Though Ricky has not lived the Thug Life, it’s not like he’s had it easy either, spending his childhood rejected from home after home, fearing the abuse that killed his best friend, and unfairly demonized as a troublemaker. There’s also a specifically Kiwi cultural angle to it because he’s Maori. When he meets another Maori teen and her dad (weird, friendly stoner characters) they see him as an outlaw folk hero, a Clyde without a Bonnie. They’re so proud, and he needs that kind of support. It’s good for him to feel just a taste of what it would be like to be somebody’s Tupac.

With a goofy kid on the run in the wilderness, being chased by local police, there are obvious parallels to MOONRISE KINGDOM. But the story comes from a 1986 book called Wild Pork and Watercress by New Zealand author Barry Crump. Still, it’s hard to imagine the dry humor, carefully static visual style and funny synth score existing without Wes Anderson having been there first. Luckily, this is the first time I’ve seen a movie that seemed Anderson-inspired without it being annoying.

I know plenty of people who were head-over-heels for Waititi’s WHAT WE DO IN THE SHADOWS. I thought it was funny and clever, I liked it. But this is on a higher level to me. It’s such a warm-hearted movie, taking a wad of grief and hurt and loneliness and wrapping it in enough bonding and friendship and humor to keep it locked in forever. Also the kid gets to do some crazy off-road truck driving. I loved this one.

VERN has been reviewing movies since 1999 and is the author of the books SEAGALOGY: A STUDY OF THE ASS-KICKING FILMS OF STEVEN SEAGAL, YIPPEE KI-YAY MOVIEGOER!: WRITINGS ON BRUCE WILLIS, BADASS CINEMA AND OTHER IMPORTANT TOPICS and NIKETOWN: A NOVEL. His horror-action novel WORM ON A HOOK will arrive later this year.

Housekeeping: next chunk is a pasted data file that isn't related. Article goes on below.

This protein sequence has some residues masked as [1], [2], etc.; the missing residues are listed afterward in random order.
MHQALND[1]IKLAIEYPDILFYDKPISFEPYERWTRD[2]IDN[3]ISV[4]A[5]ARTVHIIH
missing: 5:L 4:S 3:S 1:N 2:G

This entry was posted on Wednesday, May 3rd, 2017 at 10:06 am and is filed under Comedy/Laffs, Reviews. You can follow any responses to this entry through the RSS 2.0 feed. You can skip to the end and leave a response. Pinging is currently not allowed.

13 Responses to “The Hunt For the Wilderpeople”

  1. This movie is a total gem, a family favorite over here. It reminded me a lot of movies I remember going to see as a kid in the late 70s and early 80s at the local art-house cinema, stuff like “Breaking Away” or “My Bodyguard” — human-scale movies built around real-seeming people getting into complicated, unexpected situations with each other. I love movies like “Kong: Skull Island” but sometimes you just need a break from giant action set-pieces and CGI, you know? Plus “Wilderpeople” has a few moments of genuine wilderness badassery and is hilarious throughout. “Shit just got real, homies!”

  2. Dreadguacamole

    May 3rd, 2017 at 11:26 am

    Such a lovely movie. Much as I love it now, I can only imagine how much it would have blown my mind had I seen it as a teen.
    My kid (9) really turned against it after about the midway point – right after (spoilers)

    ..
    ..

    ..
    Hec’s dog is killed. Which I guess is one thing that can get a kid to hate a movie. I’ll try again in a few years.

  3. I love this movie. It is touching and hilarious. I don’t think there is another film that has resonated with me like this one.

    (SPOILERS) In many ways it is like a better version of the film UP (another film I love).

  4. Darth Irritable

    May 3rd, 2017 at 4:14 pm

    We do occasionally make good films. This gives me high hopes for Thor Ragnarok

  5. CrustaceanLove

    May 3rd, 2017 at 5:00 pm